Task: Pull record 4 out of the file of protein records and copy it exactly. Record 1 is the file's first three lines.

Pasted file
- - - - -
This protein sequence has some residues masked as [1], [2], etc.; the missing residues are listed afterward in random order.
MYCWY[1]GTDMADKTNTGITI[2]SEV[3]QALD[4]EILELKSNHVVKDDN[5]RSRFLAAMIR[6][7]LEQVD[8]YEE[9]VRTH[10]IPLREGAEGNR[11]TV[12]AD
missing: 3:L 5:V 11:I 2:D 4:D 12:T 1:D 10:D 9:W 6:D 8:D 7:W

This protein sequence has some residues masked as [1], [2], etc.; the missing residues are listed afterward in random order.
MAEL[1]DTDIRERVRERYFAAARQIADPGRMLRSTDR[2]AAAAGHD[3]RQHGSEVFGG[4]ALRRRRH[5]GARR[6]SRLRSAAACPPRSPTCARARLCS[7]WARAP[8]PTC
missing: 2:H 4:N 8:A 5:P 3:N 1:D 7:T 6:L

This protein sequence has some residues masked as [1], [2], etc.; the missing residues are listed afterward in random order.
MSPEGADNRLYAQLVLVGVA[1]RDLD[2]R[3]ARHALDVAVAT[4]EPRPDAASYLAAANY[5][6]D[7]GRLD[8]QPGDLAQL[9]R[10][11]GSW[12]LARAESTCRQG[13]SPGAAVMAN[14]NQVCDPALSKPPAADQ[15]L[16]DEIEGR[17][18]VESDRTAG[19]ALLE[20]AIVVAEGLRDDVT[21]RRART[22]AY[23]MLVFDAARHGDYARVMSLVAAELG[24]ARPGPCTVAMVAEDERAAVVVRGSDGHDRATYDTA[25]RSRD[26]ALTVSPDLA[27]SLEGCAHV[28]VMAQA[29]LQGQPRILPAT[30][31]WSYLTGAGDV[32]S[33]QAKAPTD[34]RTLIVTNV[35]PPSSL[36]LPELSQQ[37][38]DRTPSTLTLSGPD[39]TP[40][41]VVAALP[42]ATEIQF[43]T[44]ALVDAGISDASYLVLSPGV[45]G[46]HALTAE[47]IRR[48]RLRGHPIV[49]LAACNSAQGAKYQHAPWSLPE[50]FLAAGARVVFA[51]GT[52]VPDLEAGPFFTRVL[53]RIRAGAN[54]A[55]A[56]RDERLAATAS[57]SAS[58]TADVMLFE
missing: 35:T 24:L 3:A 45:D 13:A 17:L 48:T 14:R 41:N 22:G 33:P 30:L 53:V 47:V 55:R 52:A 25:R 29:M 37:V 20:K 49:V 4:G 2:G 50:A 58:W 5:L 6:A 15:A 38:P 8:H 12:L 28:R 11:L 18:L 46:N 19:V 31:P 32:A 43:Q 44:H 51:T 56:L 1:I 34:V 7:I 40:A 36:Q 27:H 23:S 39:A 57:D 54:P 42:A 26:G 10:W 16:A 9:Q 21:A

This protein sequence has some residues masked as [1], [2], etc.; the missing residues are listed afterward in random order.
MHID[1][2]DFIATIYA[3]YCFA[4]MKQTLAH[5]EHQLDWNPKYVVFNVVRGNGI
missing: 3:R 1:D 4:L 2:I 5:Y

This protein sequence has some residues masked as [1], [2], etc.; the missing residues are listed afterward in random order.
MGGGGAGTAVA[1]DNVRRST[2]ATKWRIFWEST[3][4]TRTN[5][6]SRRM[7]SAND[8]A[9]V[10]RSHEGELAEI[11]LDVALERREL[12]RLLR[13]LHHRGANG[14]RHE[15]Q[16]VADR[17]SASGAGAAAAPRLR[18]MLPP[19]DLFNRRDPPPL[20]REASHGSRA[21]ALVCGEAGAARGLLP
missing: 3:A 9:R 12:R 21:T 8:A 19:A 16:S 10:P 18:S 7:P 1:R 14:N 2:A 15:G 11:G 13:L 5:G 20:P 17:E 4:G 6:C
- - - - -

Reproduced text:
This protein sequence has some residues masked as [1], [2], etc.; the missing residues are listed afterward in random order.
MHID[1][2]DFIATIYA[3]YCFA[4]MKQTLAH[5]EHQLDWNPKYVVFNVVRGNGI
missing: 3:R 1:D 4:L 2:I 5:Y